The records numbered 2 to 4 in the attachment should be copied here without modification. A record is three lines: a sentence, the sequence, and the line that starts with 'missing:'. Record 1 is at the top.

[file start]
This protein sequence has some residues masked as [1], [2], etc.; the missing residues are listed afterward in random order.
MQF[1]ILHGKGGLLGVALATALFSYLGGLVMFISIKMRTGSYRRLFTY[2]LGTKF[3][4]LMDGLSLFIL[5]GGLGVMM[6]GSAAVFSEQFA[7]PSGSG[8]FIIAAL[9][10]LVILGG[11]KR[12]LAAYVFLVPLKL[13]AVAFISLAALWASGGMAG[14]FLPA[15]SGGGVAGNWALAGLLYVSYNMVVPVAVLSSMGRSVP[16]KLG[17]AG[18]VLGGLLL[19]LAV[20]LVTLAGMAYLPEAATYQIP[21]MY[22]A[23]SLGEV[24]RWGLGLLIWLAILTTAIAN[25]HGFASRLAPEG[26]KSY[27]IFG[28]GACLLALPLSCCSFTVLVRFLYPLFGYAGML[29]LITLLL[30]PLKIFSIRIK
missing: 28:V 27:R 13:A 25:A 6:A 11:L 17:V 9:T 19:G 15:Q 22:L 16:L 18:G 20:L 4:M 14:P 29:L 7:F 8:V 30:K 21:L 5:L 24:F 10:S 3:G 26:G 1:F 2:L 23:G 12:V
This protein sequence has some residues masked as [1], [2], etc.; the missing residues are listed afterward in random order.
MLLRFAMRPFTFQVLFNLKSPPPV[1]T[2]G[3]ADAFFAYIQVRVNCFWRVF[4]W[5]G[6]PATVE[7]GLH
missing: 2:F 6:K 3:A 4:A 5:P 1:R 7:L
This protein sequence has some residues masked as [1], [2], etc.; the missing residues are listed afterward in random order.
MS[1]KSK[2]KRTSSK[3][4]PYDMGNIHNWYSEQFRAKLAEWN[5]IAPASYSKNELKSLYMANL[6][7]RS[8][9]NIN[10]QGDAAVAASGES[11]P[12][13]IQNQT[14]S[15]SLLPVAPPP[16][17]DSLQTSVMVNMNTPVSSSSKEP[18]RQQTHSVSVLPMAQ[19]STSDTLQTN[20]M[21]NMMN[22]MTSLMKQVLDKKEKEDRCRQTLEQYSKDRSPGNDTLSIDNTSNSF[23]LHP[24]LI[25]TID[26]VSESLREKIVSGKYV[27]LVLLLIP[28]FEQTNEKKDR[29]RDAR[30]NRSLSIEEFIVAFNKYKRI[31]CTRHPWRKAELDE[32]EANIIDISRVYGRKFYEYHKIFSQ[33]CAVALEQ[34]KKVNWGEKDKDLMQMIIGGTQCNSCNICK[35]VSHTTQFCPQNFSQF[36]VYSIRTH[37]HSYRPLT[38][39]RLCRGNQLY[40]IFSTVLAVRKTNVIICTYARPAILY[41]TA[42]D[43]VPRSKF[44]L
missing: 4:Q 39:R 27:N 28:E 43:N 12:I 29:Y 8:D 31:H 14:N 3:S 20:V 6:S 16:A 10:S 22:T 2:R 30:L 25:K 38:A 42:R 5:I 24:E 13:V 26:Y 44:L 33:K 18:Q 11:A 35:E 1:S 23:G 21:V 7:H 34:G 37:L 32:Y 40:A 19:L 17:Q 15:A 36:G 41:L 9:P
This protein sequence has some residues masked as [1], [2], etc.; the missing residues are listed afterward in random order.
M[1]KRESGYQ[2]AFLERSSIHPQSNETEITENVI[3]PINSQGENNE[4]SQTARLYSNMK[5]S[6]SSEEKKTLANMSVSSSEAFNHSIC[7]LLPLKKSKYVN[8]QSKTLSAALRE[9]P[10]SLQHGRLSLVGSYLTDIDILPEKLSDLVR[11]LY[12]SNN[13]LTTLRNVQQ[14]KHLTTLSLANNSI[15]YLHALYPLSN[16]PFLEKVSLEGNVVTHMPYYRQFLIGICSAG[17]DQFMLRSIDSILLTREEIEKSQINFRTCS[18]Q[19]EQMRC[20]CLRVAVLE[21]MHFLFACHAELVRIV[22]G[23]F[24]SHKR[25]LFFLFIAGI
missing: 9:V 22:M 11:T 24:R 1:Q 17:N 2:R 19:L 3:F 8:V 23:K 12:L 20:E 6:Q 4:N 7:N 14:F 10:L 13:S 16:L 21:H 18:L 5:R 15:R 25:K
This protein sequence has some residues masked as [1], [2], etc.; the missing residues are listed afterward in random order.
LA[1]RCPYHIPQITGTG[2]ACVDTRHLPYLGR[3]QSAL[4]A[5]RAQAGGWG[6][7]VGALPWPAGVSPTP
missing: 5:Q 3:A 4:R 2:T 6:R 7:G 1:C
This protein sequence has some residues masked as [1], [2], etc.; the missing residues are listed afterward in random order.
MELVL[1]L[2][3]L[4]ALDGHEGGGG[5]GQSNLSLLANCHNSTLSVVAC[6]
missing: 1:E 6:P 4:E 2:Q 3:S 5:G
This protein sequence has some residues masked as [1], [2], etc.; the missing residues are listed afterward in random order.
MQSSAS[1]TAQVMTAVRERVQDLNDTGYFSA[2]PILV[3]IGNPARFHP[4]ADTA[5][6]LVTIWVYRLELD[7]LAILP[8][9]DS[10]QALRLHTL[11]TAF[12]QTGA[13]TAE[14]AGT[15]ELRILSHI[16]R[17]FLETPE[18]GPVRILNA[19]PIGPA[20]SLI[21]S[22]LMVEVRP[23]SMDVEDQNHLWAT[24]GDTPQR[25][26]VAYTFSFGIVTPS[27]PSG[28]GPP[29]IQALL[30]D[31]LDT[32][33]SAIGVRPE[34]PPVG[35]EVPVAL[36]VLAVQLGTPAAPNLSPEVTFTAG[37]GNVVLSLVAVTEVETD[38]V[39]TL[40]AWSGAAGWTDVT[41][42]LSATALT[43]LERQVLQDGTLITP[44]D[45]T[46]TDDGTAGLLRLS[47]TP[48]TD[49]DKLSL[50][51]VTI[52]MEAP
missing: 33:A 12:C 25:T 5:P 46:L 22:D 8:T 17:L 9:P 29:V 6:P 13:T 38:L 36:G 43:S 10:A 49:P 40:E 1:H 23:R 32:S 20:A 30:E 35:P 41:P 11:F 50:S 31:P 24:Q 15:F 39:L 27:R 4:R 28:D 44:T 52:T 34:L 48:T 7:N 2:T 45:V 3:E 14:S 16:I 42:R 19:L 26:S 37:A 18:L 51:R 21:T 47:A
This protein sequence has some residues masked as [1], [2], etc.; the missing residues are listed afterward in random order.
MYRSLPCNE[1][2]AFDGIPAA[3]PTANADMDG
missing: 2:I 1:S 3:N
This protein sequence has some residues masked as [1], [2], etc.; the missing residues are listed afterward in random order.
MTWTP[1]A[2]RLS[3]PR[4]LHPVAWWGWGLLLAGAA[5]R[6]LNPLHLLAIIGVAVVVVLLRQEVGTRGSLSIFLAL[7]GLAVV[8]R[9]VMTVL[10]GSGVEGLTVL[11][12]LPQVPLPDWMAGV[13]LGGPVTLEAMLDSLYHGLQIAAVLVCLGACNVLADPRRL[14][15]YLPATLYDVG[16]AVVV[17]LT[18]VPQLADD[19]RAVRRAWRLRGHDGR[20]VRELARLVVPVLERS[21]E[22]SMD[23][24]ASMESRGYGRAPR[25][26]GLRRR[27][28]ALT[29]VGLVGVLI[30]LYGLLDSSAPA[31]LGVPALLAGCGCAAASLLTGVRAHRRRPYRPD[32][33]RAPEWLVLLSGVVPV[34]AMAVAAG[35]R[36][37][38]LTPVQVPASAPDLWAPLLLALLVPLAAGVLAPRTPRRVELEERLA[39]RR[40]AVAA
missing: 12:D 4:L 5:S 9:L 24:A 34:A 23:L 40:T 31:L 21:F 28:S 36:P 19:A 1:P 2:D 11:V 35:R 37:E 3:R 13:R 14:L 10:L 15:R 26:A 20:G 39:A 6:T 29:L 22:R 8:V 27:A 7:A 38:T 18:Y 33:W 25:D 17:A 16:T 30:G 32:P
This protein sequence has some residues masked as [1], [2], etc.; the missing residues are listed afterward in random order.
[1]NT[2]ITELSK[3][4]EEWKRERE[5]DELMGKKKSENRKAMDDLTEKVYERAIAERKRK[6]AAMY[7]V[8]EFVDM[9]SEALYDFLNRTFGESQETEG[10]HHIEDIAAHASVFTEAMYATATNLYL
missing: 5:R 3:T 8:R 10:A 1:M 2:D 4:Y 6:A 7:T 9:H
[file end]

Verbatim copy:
This protein sequence has some residues masked as [1], [2], etc.; the missing residues are listed afterward in random order.
MLLRFAMRPFTFQVLFNLKSPPPV[1]T[2]G[3]ADAFFAYIQVRVNCFWRVF[4]W[5]G[6]PATVE[7]GLH
missing: 2:F 6:K 3:A 4:A 5:P 1:R 7:L
This protein sequence has some residues masked as [1], [2], etc.; the missing residues are listed afterward in random order.
MS[1]KSK[2]KRTSSK[3][4]PYDMGNIHNWYSEQFRAKLAEWN[5]IAPASYSKNELKSLYMANL[6][7]RS[8][9]NIN[10]QGDAAVAASGES[11]P[12][13]IQNQT[14]S[15]SLLPVAPPP[16][17]DSLQTSVMVNMNTPVSSSSKEP[18]RQQTHSVSVLPMAQ[19]STSDTLQTN[20]M[21]NMMN[22]MTSLMKQVLDKKEKEDRCRQTLEQYSKDRSPGNDTLSIDNTSNSF[23]LHP[24]LI[25]TID[26]VSESLREKIVSGKYV[27]LVLLLIP[28]FEQTNEKKDR[29]RDAR[30]NRSLSIEEFIVAFNKYKRI[31]CTRHPWRKAELDE[32]EANIIDISRVYGRKFYEYHKIFSQ[33]CAVALEQ[34]KKVNWGEKDKDLMQMIIGGTQCNSCNICK[35]VSHTTQFCPQNFSQF[36]VYSIRTH[37]HSYRPLT[38][39]RLCRGNQLY[40]IFSTVLAVRKTNVIICTYARPAILY[41]TA[42]D[43]VPRSKF[44]L
missing: 4:Q 39:R 27:N 28:E 43:N 12:I 29:Y 8:D 31:H 14:N 3:S 20:V 6:S 16:A 10:S 22:T 2:R 30:L 25:K 38:A 42:R 5:I 24:E 13:V 26:Y 44:L 33:K 18:Q 11:A 35:E 1:S 23:G 21:V 7:H 34:G 37:L 32:Y 40:A 19:L 17:Q 15:A 36:G 41:L 9:P
This protein sequence has some residues masked as [1], [2], etc.; the missing residues are listed afterward in random order.
M[1]KRESGYQ[2]AFLERSSIHPQSNETEITENVI[3]PINSQGENNE[4]SQTARLYSNMK[5]S[6]SSEEKKTLANMSVSSSEAFNHSIC[7]LLPLKKSKYVN[8]QSKTLSAALRE[9]P[10]SLQHGRLSLVGSYLTDIDILPEKLSDLVR[11]LY[12]SNN[13]LTTLRNVQQ[14]KHLTTLSLANNSI[15]YLHALYPLSN[16]PFLEKVSLEGNVVTHMPYYRQFLIGICSAG[17]DQFMLRSIDSILLTREEIEKSQINFRTCS[18]Q[19]EQMRC[20]CLRVAVLE[21]MHFLFACHAELVRIV[22]G[23]F[24]SHKR[25]LFFLFIAGI
missing: 9:V 22:M 11:T 24:R 1:Q 17:N 2:R 19:L 3:F 8:V 23:K 12:L 20:E 6:Q 4:N 7:N 14:F 10:L 13:S 16:L 21:H 18:L 5:R 15:R 25:K